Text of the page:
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Pinnacle Presbyterian Church

Echoes Blog

It Doesn't Matter, Until It Matters

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44 Then they also will answer, ‘Lord, when was it that we saw you hungry or thirsty or a stranger or naked or sick or in prison, and did not take care of you?’ 45 Then he will answer them, ‘Truly I tell you, just as you did not do it to one of the least of these, you did not do it to me.’ - Matthew 25:44-45

As a kid growing up, I remember Sally Struthers coming on the television, with pictures of starving children from Ethiopia and other African countries, asking for help for the Christian Children’s fund.  As a kid, it was one of my first memories of someone speaking out trying to help those with no voice.  As a kid, I can remember my stomach turning as I saw the flies fly around the starving children, who just laid there as they were too weak to move.  Despite the pit in my stomach, those lives didn’t affect my daily life, so I would get up from the couch and change the channel and go on with my day.   

Since hearing those pleas to “help the children.”  I have seen lots of “pleas” and “causes” in my life.  In the 80’s and early 90’s, I remember the A.I.D.S. epidemic.  In 1991, I remember watching the Rodney King beating live on Television.  I remember a boy by the name of Michael Cane.  You might not remember his name, but he was the 19-year-old boy who was in Singapore with his dad when he was caught spray painting a building.  The punishment for his actions, to be caned four times.  Despite his guilt, America went to arms. 

When I was a kid, it seemed like there were just one or two causes.  Today it seems like there are causes everywhere.   From ads reminding us to help serve the homeless after the holidays to adopting a pet campaigns.  There are the formal movements like “#blacklives matter” and “#MeToo,” as well as less formal concerns like the opioid and suicide epidemics that are facing our country.  

As a kid, it was hard to see how a child's life in Africa affects me, so I would see those ads and go about living my life.  With Michael Cane, I remember thinking; "he was dumb enough to get caught graffitiing, he should live with his punishment."  In 1991, I was in middle school, but remember thinking it was weird that the only black kid in my all-white school wasn’t there the day after the Rodney King beating.  I mean it happened on the other side of the country, in L.A. it doesn't affect my life in Indiana, so did it really matter?

As I got older, I couldn’t avoid the fact that the things I didn’t think mattered in my life, really mattered.  A.I.D.S was someone else’s problem until my uncle was diagnosed with it in the late 80’s, a disease that would eventually take his life.  Then the A.I.D.S. epidemic mattered to my family.  When kids I went to school with my entire life would say racial slurs in front of our black friend, and then say, “Well he doesn’t count, he is one of us.” it mattered.  I have never done drugs or thought about doing them, but when a 20-year-old former student, who lived with my family for a while, overdoses from drugs, I now have an opioid problem.  I am not a female, but I have been married to one for almost 15 years, and I have had the blessing of raising one for the last eight years, and I have had countless girls go through my youth programs over the years.  I can tell you that #MeToo and date rape is something that is very real, not because I have experienced it but because I have heard the stories of victims far too often.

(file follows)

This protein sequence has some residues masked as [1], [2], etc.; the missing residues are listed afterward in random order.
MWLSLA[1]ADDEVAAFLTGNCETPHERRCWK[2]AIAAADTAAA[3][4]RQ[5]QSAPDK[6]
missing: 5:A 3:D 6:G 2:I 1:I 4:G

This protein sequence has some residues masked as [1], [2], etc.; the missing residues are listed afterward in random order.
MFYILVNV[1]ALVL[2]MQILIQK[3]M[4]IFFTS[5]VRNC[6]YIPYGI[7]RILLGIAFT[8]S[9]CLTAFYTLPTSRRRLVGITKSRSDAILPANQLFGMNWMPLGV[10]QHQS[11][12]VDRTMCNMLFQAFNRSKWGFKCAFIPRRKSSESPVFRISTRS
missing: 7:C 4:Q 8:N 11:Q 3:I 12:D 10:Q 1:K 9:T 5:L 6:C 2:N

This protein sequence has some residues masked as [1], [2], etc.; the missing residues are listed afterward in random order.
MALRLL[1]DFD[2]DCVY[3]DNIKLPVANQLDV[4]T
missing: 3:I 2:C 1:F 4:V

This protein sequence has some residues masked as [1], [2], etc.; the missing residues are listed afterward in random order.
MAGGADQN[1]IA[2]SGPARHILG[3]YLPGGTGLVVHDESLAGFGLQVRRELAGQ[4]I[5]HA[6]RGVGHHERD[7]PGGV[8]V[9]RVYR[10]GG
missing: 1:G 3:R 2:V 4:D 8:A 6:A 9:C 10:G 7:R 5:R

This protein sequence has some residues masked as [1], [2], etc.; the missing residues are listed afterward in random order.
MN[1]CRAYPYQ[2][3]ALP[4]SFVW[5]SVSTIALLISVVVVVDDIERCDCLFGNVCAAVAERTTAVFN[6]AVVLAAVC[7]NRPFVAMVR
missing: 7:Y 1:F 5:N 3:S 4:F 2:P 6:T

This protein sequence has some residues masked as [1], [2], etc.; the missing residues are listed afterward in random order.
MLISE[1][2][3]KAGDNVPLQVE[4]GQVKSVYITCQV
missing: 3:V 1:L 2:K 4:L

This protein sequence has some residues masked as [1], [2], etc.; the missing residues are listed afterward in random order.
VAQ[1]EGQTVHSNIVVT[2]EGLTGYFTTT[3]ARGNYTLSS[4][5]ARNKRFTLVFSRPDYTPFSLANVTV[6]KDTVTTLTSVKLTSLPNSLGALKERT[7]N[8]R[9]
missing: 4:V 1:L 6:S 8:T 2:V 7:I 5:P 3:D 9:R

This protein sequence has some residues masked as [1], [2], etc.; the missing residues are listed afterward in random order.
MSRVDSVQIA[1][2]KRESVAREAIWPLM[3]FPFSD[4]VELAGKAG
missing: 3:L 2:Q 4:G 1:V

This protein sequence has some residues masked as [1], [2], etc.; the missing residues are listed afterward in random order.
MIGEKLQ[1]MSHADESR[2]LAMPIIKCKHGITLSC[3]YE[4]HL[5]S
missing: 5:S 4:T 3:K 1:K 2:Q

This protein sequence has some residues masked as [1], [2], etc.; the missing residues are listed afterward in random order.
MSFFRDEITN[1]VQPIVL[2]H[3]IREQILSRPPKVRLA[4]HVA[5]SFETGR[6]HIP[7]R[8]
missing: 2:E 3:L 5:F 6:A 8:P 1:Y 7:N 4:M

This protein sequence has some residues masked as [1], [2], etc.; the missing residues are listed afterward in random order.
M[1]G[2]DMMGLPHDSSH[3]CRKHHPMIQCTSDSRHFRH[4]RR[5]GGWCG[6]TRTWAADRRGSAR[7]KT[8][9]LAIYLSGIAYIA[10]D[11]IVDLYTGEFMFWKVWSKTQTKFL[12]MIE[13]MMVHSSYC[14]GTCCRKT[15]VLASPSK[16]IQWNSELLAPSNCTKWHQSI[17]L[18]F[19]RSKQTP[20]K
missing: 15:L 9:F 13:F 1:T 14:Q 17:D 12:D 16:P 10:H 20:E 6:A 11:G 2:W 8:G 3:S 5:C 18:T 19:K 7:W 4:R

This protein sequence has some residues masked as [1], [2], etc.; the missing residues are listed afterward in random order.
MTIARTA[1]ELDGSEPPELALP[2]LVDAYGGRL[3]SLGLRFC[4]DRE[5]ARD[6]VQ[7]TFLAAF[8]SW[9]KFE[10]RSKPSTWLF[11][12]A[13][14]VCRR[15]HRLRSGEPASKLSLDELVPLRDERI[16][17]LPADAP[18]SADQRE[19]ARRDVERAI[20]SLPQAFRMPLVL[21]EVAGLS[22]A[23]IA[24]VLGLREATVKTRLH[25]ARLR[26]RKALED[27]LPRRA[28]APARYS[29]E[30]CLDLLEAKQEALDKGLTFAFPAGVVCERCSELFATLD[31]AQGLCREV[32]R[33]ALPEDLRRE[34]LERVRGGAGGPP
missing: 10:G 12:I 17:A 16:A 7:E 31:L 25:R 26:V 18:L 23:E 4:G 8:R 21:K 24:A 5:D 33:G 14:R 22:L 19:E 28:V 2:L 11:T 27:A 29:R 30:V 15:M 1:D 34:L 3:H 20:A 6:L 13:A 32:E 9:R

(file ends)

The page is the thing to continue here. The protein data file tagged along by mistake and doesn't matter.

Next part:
In the parable of the sheep and goats found in Matthew 25, both groups, those who are sheep and those who are goats, are surprised as Jesus divides them out.  Both sides ask the same question, “when did I see you...fill in the blank?” The difference is in Jesus’s response to one he says, “‘Truly I tell you, just as you did to one of the least of these, you did it to me” vs. ‘Truly I tell you, just as you did not do it to one of the least of these, you did not do it to me.”  Those who were cast out were not the ones causing the suffering in the lives of others. However, they also weren’t doing anything to help those who were suffering.  The poor, imprisoned, lame, and blind didn’t seem to matter to them because they were not in those groups.   In fact, they probably didn’t know anyone who fit those categories either because if they did, they probably would have cared. 

It is said, that “all it takes for evil to triumph is for good people to do nothing.”  We can’t let evil triumph in our world.  The world does a great job of separating us into groups and classes, does and does nots.  I know that we are all different, as God has created each one of us unique, but Paul tells us that although different we are one in Jesus Christ. 

Our identity rests in Christ and should not separate “us” from “them.” Instead, it should unite us together as one, into the body of Christ.  If we call ourselves Christians, if we bear that name, we should also bear each other's burdens. We should take care of each other, watch over each other, and love each other.  We should help those who we can help, not just those we like or who "deserve" help but all those whom we can help.  Christ didn't say wait until something bad happens in our life before we decide to start helping others, or make a stand, or to give a voice for the least of these.  Jesus said when you do it for the least of these, we do it to Christ.